This summer, Emily Baker, a familiar face on the Arts Center stages and assistant director of West Side Story at Straw Hat Theatre 2017, went to Mezzano, Italy with Music Academy International, a performing arts training program. Emily, a Music Theater student at the Boston Conservatory, spent a month training and performing in the Trentino Music Festival in Mezzano, appearing in a production of Godspell and in several galas for the community.
The one-month window made for an intense schedule: “My second week there was tech week for Godspell. The galas started the first week. I was up at 8 a.m. and in warm-ups at 8:30.” She worked with Vince DeGeorge (of the University of Cinicinatti’s College-Conservatory of Music) on acting and L’ogan J’ones (most recently seen in Spongebob Squarepants the Musical on Broadway) on dance. “We did ballet, Fosse, and hip hop. I’d be in Godspell rehearsal all afternoon and gala rehearsal all evening, five days a week, with more rehearsals on Saturdays.”
While working on her craft in Italy, Emily was able to draw on the theater training she received at the Arts Center, noting that Kim Godfrey, Director of Theater & Music at the AAC, helped her a lot. “One of the ways Vince works is that he’ll give you an idea, tell you to run with it, and then change it. One day in rehearsals, Vince had me do my Godspell song probably six or seven times. And every time he wanted something completely different. Then at the end of that he said, ‘okay, this is the version I want to go with.’ Kim has a very fluid style of directing, and she also focuses on the actor – she has her ideas of what she wants for a character, then she sees what works with that actor, and intertwines those ideas. Working with her, I learned to try things many different ways and remember the details of how I did each one. I think one of the reasons I worked so well with Vince on Godspell was because I’d been taught to do that. If I didn’t have that training from the Arts Center, I don’t know how well I would have worked with him.”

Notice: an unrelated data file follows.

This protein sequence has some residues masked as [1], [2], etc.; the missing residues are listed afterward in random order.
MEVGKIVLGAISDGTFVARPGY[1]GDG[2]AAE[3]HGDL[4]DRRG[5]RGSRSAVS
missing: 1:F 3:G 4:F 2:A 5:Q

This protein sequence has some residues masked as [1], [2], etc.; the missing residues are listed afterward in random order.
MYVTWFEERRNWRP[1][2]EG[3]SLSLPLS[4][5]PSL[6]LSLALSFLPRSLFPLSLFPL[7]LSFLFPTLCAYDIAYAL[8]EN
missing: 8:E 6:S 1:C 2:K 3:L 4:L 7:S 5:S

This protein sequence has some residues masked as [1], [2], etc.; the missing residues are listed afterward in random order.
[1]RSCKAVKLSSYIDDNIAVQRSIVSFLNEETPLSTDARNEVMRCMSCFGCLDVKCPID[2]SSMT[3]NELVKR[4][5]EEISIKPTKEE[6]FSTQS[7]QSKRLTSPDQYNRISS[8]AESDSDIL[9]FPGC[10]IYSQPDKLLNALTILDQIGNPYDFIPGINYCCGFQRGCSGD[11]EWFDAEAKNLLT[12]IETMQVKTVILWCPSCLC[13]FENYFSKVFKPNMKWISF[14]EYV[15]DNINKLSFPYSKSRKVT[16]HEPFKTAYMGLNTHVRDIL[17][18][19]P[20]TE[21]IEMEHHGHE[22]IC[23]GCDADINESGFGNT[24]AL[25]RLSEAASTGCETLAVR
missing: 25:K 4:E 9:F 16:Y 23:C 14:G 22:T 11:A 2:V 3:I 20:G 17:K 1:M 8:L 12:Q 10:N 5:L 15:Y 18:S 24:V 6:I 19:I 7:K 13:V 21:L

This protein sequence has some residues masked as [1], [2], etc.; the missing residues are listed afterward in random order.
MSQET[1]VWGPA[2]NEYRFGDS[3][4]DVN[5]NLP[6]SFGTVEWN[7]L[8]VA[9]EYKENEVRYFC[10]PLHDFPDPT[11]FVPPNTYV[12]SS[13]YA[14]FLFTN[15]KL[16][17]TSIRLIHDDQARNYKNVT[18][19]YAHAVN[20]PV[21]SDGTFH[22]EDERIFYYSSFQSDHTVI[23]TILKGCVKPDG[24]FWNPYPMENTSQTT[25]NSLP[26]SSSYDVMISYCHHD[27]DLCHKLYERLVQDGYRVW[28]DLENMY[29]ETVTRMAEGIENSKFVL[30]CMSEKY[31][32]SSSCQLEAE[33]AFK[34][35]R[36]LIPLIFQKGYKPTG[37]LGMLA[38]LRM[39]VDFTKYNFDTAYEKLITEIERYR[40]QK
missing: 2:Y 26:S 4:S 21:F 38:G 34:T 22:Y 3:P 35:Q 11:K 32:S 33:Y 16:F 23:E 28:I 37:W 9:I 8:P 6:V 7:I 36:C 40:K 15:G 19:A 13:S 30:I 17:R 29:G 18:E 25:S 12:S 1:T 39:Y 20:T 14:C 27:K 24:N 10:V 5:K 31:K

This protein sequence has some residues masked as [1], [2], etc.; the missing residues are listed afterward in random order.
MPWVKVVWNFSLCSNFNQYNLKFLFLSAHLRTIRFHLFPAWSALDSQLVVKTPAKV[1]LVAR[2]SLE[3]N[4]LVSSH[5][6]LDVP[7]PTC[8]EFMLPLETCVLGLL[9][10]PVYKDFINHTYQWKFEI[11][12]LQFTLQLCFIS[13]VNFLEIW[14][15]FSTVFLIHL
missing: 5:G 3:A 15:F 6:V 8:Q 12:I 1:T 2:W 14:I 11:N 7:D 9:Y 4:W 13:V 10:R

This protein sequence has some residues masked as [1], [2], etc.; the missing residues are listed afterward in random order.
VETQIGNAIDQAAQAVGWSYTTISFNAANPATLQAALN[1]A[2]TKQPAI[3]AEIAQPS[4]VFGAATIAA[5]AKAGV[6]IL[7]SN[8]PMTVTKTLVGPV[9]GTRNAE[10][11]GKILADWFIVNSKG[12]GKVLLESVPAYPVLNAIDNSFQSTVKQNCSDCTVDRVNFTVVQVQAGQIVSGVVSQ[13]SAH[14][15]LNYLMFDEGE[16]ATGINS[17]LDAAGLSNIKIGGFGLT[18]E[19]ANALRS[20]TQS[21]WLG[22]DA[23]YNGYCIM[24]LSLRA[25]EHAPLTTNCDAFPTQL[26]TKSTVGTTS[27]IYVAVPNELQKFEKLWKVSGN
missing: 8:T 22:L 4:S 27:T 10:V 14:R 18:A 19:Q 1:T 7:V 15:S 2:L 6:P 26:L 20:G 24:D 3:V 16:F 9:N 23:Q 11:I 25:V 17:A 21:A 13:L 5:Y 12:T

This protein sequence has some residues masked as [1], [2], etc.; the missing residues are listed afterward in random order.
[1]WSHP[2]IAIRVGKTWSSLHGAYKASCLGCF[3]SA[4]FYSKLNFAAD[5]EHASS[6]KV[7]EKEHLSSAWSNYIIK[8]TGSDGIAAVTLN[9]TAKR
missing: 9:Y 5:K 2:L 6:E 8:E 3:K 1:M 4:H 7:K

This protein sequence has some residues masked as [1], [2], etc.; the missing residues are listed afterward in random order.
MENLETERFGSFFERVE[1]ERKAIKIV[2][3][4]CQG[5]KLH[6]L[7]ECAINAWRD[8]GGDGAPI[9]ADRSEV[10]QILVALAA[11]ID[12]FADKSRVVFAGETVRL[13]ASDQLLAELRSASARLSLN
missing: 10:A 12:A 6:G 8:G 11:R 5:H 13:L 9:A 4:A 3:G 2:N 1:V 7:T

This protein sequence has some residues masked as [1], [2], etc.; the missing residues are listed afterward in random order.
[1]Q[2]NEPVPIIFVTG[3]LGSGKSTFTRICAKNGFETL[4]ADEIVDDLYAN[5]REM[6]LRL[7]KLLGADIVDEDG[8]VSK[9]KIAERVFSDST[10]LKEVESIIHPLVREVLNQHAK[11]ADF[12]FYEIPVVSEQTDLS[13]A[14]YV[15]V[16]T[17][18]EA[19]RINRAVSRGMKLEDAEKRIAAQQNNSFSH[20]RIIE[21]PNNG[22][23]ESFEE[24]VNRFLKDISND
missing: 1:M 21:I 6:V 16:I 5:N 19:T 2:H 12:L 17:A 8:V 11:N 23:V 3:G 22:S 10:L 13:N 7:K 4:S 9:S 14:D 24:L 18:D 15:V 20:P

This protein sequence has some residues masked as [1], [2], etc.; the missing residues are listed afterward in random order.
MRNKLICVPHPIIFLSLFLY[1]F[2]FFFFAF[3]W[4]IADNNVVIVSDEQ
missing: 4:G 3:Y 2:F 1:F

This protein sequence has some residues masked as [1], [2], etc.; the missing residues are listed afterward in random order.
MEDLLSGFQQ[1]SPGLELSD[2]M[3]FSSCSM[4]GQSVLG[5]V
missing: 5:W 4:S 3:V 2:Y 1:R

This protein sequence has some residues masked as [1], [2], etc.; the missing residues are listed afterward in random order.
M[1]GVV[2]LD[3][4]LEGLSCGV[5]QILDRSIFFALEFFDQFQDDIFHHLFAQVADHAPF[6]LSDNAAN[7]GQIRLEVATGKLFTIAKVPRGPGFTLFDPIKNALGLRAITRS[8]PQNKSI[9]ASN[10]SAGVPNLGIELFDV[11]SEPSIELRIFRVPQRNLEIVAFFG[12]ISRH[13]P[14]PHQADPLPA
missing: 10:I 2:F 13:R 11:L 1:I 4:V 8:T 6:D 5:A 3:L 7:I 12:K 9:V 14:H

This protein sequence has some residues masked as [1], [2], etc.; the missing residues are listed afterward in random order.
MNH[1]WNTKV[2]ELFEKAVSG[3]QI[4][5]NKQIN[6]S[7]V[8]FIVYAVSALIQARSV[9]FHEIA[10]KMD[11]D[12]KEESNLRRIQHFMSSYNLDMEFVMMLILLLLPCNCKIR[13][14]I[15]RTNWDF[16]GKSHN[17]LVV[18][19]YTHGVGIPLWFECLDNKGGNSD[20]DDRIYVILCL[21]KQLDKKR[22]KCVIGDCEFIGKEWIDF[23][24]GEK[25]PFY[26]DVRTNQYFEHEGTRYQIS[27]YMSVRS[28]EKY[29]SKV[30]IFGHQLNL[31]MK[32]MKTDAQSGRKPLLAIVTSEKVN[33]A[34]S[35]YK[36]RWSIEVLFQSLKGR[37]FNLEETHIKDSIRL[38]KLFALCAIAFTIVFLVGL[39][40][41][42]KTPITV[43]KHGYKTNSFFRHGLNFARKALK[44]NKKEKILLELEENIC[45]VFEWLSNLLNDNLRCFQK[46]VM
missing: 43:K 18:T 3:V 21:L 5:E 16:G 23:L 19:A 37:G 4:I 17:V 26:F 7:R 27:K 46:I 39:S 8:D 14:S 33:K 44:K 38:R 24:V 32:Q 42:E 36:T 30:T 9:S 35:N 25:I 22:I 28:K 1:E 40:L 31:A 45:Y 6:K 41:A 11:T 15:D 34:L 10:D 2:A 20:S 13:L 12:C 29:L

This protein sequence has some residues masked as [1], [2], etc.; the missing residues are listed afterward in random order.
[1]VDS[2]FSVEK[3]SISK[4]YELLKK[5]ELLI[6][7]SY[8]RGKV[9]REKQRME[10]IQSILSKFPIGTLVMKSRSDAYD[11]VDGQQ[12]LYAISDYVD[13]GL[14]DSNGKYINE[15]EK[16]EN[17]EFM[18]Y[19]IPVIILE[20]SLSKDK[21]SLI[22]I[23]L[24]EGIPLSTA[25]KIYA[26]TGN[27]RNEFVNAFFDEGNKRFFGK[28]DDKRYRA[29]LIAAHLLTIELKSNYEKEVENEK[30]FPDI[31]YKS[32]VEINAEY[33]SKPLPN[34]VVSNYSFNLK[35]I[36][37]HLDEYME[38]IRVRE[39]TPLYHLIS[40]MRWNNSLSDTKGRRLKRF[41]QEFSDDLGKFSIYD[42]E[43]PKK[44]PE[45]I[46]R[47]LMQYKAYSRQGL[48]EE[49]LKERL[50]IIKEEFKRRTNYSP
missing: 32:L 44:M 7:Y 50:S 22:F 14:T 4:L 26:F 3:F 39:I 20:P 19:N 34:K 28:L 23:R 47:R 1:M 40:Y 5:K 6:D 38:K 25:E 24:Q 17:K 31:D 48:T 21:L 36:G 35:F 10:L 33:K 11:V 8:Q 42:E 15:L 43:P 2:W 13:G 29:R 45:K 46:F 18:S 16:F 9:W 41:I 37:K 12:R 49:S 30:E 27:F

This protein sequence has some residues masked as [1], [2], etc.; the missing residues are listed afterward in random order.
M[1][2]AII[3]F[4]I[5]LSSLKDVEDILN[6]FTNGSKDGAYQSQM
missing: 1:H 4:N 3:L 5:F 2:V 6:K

Emily singles out the friendships she made and the collaborative spirit of the program as valued takeaways: “It was amazing to be in the environment I was in. There was no cell phone service or internet except in one restaurant. It was refreshing to meet people and spend time with them immersed in that environment, with no distractions. The culture of that performing arts program was different, too. We were able to focus more on the artistry, rather than being put in competition with each other, which is a big change from musical theater programs at home. It made a great environment for trying to grow for your own sake as an artist, and for helping and supporting each other. We could give each other feedback without feeling that twinge of competition. A major part of musical theater as a field of study and a career is being told that there’s a set of things you’re supposed to be, and figuring out your ‘type.’ You’re expected to fit into a box a director would want. This program focused on artistry as exploration and individual expression. It gave me the freedom to make mistakes and take different chances.”